Real Salt Lake are keen on making Brooks Lennon's loan move from Liverpool a permanent deal, according to reports.
The American winger spent the 2017 regular season with the Utah club, scoring three goals in 26 appearances in all competitions.
Mike Petke's side finished seventh in the Western Conference and missed out on qualifying for the Major League Soccer play-offs, but they have seen enough from Lennon to convince them a permanent deal would be worth investing in.
And ESPN understand RSL are interested in a long-term deal for the 20-year-old, which could see him leave Liverpool either in the New Year or at the end of his contract in the summer of 2018.
The first MLS transfer window runs from February to May, the period during which they must acquire Lennon if they want him in place for the start of the new season.
If they are unwilling to pay Liverpool a fee for the youngster then they would have to wait until his contract expires on 30 June, with the Anfield club unlikely to extend the deal.
Lennon has made appearances for Liverpool's Under-23 and Under-18 sides but has never come close to appearing for the senior side since moving to Mersyside in July 2015. He was mainly used as the replacement for injured striker Danny Ings during his spells on the sidelines.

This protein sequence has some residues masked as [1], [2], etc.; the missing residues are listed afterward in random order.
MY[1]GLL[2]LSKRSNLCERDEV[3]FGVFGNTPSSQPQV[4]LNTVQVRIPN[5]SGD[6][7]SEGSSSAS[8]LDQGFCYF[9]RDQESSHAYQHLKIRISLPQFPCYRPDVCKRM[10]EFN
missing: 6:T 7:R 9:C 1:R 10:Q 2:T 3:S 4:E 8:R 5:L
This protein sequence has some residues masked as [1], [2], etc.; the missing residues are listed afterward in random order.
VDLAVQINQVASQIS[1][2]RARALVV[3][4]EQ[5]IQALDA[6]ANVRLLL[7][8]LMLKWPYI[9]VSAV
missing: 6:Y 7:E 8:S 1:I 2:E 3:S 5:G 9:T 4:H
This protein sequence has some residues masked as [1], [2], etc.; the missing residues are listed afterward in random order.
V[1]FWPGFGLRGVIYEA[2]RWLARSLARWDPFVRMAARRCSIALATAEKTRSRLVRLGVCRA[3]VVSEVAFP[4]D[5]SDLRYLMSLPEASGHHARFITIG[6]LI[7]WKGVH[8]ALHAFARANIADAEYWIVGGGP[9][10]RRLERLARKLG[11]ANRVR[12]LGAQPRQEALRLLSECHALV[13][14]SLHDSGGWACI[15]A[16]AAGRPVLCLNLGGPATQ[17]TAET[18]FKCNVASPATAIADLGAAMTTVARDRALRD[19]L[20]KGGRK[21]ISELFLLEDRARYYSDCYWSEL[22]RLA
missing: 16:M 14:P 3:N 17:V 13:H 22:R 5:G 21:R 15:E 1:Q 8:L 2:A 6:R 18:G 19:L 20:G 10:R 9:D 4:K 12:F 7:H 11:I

He threatened to break through and force his way into Jurgen Klopp's plans after making 12 appearances in Premier League 2 in the 2016-17 season, during which he scored twice.
But he was unable to build on that form when he was loaned to the Rio Tinto Stadium earlier this year, where he began his career in the club's academy.
Speaking last summer, Lennon dropped a strong hint that his future would remain in the United States after revealing his delight at having returned to his homeland.
"I was always playing a year up with my club teams, I was always playing with older guys," Lennon said, according to USA Today. "Then when I got to the RSL Academy it kind of all changed and I knew I wanted to take this really seriously and make it a career.
"Our youth system and our youth teams are succeeding, going far in tournaments and actually competing for titles. Years back it was all about the European teams."